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The Stockfish Story

The Story behind Stockfish  

Norwegian Stockfish

Norwegian Stockfish is world famous for its great quality and high grade. Good quality stockfish demands correct weather and temperature. In Lofoten these conditions occur at the same time as the winter cod arrives the spawning grounds. Traditionally the drying period in Lofoten is from early March to the middle of April. In other parts of Norway the periods may be a little later in the spring.

The stockfish is hung on flat lofts or drying racks. Flat loft are more space demanding, while drying racks exploit the height. There is no documentation or research as to which method is better.

Stockfish is harvested by hand in spring. The harvesting of stockfish in Lofoten normally takes place from the middle of June, while in other parts of the country the stockfish is harvested as soon as it is dry. The degree of dehydration is based on a subjective evaluation, in which various methods are employed. The stockfish is stacked and arranged so that air can circlate freely around the individual stockfish. The largest stockfish, which require the longest drying period are placed at the top and exterior of the stacks to ensure that secondary drying is as rapid as possible.





Ties of small stockfish are hung on the thin end of the pole, the larger stockfish are hung on the thick end. The fish is hung well spaced to ensure airflow. it is also important that the fish does not come in contact with the other stockfish on the boards. This can cause hanging marks that can later lead to a reduction in quality.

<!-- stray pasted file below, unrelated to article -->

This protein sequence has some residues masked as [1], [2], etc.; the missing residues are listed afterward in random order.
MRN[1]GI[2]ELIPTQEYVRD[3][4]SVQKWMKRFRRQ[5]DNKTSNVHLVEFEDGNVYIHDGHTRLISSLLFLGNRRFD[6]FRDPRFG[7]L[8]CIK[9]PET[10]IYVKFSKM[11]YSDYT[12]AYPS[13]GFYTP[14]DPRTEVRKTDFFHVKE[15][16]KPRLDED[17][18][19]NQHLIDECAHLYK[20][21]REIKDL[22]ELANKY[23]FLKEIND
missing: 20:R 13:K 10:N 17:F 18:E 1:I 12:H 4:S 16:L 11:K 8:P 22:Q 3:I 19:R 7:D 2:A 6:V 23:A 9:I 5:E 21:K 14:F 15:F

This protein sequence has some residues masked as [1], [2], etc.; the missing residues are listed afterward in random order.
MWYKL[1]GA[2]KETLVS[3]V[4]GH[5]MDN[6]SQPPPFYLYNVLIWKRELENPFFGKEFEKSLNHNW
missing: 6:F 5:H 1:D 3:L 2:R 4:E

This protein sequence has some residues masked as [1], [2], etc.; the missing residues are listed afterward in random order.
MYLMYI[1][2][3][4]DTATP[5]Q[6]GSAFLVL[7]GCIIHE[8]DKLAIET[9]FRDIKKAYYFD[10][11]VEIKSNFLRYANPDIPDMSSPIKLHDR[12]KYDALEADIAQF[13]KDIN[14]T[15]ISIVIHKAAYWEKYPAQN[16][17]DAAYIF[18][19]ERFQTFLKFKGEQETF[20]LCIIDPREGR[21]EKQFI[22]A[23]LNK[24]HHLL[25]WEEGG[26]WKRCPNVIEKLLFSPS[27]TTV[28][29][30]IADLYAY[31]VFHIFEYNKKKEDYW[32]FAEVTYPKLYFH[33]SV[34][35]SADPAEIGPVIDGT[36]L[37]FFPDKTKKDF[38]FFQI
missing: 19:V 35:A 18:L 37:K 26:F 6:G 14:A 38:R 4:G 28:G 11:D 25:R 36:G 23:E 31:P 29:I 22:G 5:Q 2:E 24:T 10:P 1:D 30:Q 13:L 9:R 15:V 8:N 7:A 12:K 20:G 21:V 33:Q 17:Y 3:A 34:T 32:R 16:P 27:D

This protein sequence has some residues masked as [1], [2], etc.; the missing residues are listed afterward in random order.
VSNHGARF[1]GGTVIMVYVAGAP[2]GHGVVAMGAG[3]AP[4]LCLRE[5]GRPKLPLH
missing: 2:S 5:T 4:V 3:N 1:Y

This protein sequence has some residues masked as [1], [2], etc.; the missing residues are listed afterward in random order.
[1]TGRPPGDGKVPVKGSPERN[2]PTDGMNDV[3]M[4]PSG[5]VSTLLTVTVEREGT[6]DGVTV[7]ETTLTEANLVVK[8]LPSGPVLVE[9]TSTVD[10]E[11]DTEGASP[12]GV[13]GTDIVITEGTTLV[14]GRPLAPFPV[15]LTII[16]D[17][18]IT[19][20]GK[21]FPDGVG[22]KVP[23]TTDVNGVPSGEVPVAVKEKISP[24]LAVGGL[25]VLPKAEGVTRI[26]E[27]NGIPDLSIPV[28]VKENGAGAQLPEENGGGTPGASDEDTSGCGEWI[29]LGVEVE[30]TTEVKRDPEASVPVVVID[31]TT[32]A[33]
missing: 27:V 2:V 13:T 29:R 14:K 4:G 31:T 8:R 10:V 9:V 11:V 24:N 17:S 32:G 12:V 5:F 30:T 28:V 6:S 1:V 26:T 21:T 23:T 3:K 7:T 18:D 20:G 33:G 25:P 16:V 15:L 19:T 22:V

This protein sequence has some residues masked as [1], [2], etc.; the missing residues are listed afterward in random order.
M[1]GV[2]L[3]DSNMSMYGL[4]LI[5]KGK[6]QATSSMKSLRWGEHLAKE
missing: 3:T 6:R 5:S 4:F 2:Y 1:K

Flat lofts

Drying racks



Size & grading                              [Choose your Stockfish Size]


Size is a central criteria in stockfish sorting and grading, and is determined by length, weight and the number of fish per given weight, the so-called weight numer. The illustration shows the so-called stock-fish, which stretches from the center of the curve at the side cranium to the end near the tailfin area.

Features of Prime Fish:

  • Natural shape and open belly
  • Clean in neck and belly
  • No indicaton of dewing
  • No hanging marks
  • No frost damage
  • No mildew


Prime fish is of the highest quality. There are variations in the different classes, but the norm is that the shall be free from blemishes and faults. The skin shall have an attractive appearance and the flesh shall exhibit a good colour.






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There is no other way of grading stockfish than by doing it manually. This is a trade which has been handed down through generations, and it takes a quick and knowing eye to distinguish one quality from the next.

A properly dried fish normally has a water content of between 14 and 16 percent, but can be sold with both lower and higher water content.

Sorting and grading is carried out in accordance with a branch standard.

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